“Lewis and Clark visited Cathlapotle on the Columbia River in 1806.” Oil on canvas. Created by Chris Hopkins in consultation with Burke Museum Director George MacDonald, site archaeologist Ken Ames, and Tony Johnson of the Chinook Tribe, 2004. A copy of this painting hangs in the Chinook Tribal Office in Bay Center, Washington. Image courtesy of artist Chris Hopkins

Cathlapotle was a large, influential community central to native trade networks that linked the region’s people. It wasn’t until 1792 that written descriptions of the village appeared in the journals of European and American explorers and thus entered the documentary record. In that year, the Chinook encountered British naval officer Lt. William Broughton and his crew on the Lower Columbia at the confluence of three rivers, the Columbia, the Lewis, and the Lake. Here is the account of that meeting:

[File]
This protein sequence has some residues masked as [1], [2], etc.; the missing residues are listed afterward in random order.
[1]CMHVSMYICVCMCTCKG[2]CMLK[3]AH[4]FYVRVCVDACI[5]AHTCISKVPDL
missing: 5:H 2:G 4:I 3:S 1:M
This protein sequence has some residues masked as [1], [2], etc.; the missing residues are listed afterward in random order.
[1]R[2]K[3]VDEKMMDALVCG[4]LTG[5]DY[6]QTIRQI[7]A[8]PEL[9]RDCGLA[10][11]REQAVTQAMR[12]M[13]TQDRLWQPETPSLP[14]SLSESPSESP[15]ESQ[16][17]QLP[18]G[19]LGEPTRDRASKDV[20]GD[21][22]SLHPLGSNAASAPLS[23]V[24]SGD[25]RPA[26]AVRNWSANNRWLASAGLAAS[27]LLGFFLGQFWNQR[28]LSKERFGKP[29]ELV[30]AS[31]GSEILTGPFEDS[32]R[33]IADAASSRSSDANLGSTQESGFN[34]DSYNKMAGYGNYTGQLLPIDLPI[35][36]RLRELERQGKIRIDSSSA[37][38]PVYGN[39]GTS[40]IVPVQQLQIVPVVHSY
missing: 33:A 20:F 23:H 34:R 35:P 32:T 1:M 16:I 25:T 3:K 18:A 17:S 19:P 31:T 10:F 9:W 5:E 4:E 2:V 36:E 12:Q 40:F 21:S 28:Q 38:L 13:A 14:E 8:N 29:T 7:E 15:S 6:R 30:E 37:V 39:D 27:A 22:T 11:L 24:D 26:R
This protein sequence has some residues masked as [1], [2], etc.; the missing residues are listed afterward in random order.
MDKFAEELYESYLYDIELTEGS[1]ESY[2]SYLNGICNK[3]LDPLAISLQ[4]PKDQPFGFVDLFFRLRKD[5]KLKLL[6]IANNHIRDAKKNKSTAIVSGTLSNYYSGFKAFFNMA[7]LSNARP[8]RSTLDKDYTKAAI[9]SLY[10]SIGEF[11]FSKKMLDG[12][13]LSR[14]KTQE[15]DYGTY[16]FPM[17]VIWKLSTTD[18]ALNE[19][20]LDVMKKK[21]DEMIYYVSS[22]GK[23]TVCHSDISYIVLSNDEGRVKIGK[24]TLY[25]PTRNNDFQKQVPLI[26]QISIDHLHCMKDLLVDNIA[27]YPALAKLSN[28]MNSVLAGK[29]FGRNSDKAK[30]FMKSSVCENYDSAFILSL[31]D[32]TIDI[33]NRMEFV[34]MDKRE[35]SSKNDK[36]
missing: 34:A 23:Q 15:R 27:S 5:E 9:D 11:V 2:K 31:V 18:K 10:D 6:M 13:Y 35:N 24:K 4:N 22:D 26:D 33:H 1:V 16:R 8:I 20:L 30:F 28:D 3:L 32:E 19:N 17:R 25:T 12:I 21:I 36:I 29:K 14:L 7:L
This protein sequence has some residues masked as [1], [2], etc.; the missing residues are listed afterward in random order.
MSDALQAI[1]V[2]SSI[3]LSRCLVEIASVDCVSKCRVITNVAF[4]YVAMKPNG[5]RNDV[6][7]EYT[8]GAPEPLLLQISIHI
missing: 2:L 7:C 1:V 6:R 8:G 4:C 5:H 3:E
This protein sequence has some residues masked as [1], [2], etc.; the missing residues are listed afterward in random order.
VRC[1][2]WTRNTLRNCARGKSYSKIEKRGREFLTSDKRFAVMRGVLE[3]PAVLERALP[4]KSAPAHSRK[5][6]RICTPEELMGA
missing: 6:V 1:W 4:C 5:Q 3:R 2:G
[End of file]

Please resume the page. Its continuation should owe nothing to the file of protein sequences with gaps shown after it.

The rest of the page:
On the banks of Rushleigh’s River [Lake River] was seen a very large Indian village… [READ more of  Lieutenant William Broughton’s encounter at Cathlapotle]

More than a decade later, Lewis and Clark sighted 19 Chinookan towns in the Wapato Valley when they traveled through the area in 1805 and 1806. Populated by nearly a thousand people and comprised of fourteen plankhouses, Cathlapotle was the largest village they saw.

Historians and archaeologists knew about the Cathlapotle townsite throughout the Twentieth Century, but were not able to identify its specific location until the 1990s.